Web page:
VA Maryland Health Care System
Health Watch Spring 2017
iVET Project Broadens the VA's Reach
For Franklin Gregg, 62, a stroke survivor, it takes the strength and determination of a Marine to stretch his body and perform specific exercises to stay limber. If he doesn't move enough, he said that he becomes too stiff and won't be able to move at all. Gregg, a Marine Veteran, finds himself doing some of the more subtle leg exercises that support balance while standing on his porch waiting for the MTA Mobility bus. "I do the exercises every day," he says.
Augustus "Gus" McMillan, 70, an Army Veteran, also exercises every day. Both Veterans aren't alone. Thanks to a clinical demonstration project referred to as the Interactive Video Exercise Tele-rehabilitation (iVET) program, Veterans like McMillian and Greg, can access personalized exercise workouts at home with a small portable computer called a tablet. Aided by a three-year, $258,000 grant from the VA Office of Rural Health, iVET aims to provide access to care by serving as a "virtual home therapist" to enhance oversight and safety to Veterans who want to become healthier or are struggling with physical deficits following a stroke. "Finding transportation to get to the medical center is difficult. This is especially difficult for stroke survivors or the elderly," said Dr. Charlene Hafer-Macko, a neurologist at the VA Maryland Health Care System. "The tablet enables Veterans to take their therapeutic exercises home with them, with coaching from the tablet. So, this allows us to broaden our reach."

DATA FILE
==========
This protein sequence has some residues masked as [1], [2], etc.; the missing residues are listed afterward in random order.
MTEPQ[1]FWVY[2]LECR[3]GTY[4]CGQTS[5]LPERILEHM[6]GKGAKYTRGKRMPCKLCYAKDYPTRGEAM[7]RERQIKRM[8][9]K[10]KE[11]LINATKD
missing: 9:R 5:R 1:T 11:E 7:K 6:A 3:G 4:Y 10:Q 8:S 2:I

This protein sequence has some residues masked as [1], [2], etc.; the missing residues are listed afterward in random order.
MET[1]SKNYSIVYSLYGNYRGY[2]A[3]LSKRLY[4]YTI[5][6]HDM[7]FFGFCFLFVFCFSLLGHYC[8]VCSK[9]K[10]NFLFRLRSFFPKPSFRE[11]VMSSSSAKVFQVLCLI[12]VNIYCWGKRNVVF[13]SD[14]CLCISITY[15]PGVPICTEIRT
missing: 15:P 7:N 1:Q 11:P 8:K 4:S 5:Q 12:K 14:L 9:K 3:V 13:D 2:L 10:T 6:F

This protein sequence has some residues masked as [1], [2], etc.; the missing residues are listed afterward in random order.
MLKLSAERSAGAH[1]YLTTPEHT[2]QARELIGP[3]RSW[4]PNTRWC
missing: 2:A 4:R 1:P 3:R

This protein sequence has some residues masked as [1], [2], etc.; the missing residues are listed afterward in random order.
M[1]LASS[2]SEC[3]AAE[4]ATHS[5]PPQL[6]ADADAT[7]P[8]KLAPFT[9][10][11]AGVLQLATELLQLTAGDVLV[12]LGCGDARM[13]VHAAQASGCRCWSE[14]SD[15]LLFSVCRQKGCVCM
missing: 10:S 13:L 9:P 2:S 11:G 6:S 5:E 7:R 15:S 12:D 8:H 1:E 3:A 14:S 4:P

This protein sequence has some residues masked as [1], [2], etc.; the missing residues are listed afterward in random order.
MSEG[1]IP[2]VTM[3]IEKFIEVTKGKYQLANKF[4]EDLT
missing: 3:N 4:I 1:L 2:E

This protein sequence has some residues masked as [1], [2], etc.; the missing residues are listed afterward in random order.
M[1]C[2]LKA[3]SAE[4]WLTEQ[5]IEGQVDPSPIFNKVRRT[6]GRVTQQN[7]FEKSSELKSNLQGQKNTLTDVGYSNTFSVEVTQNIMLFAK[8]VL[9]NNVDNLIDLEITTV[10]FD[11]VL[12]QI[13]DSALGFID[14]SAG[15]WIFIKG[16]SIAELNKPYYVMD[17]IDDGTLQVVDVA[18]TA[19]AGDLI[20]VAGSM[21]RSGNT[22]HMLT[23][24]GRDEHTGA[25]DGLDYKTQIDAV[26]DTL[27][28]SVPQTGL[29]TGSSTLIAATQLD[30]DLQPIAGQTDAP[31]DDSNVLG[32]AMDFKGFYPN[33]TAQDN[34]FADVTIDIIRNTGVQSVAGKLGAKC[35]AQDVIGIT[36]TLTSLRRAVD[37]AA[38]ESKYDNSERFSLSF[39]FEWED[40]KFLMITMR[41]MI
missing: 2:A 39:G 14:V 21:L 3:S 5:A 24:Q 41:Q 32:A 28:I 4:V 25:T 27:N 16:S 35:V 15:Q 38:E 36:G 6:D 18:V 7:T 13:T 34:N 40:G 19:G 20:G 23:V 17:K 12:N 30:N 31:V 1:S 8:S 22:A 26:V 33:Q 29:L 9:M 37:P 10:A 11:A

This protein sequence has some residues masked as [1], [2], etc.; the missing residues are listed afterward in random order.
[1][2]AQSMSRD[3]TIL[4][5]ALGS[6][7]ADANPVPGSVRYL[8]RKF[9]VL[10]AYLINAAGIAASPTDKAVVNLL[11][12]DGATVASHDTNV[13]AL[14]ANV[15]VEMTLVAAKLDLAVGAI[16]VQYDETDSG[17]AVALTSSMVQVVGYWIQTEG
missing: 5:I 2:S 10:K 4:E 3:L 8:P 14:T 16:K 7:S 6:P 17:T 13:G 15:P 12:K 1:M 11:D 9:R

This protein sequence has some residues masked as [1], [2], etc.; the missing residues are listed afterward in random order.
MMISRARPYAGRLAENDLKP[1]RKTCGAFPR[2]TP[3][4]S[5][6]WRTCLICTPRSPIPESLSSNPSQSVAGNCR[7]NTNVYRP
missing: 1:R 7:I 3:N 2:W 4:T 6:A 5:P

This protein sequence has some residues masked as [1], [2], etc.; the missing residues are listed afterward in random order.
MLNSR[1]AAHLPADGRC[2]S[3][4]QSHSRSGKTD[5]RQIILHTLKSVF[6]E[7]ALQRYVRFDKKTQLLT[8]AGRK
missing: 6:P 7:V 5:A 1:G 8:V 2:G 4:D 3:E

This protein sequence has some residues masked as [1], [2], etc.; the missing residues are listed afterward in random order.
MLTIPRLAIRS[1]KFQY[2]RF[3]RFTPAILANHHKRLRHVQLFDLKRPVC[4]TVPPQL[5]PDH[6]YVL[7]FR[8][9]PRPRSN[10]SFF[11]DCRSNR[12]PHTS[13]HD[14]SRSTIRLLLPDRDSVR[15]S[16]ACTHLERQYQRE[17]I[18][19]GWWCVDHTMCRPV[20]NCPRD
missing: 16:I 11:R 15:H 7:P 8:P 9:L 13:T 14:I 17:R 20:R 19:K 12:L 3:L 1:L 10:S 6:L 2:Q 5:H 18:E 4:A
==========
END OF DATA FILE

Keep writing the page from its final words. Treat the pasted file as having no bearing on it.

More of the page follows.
To date, the VA Maryland Health Care System has distributed 48 tablets to Veterans in Baltimore and on the Eastern Shore. "You're focused on the person working along with you [in the video]. A human being, not a robot, and that means a lot," says Army Veteran Ronald Williams.
There is growing evidence that structured exercise can improve neuromotor function, cardio-metabolic health, and elements of cognitive function even years after a disabling stroke.
The task-oriented exercises, such as the side step, the squat, sitting and rising from a chair, among others, are loaded on the tablet and include aerobic and muscular endurance workouts to help Veterans focus on improving their gait, balance and cardio-metabolic health. The exercises are personalized to each Veteran's needs and are guided by exercise physiologists (known as "coaches") familiar to the Veteran. Also, the iVET tablets contain personalized education and nutrition modules that are also tailored to each Veteran and provide interactive learning that promotes health and wellness. "One of the most rewarding aspects of this program is that we can actually see people improving," says Alyssa Stookey, PhD, an exercise physiologist working on the project. "We can monitor the progress that Veterans make and adjust their exercise prescription accordingly. We can tell when they log in, and Veterans themselves can adjust the pace and intensity," she adds. "It's wonderful to see someone's quality of life improve from being more active."
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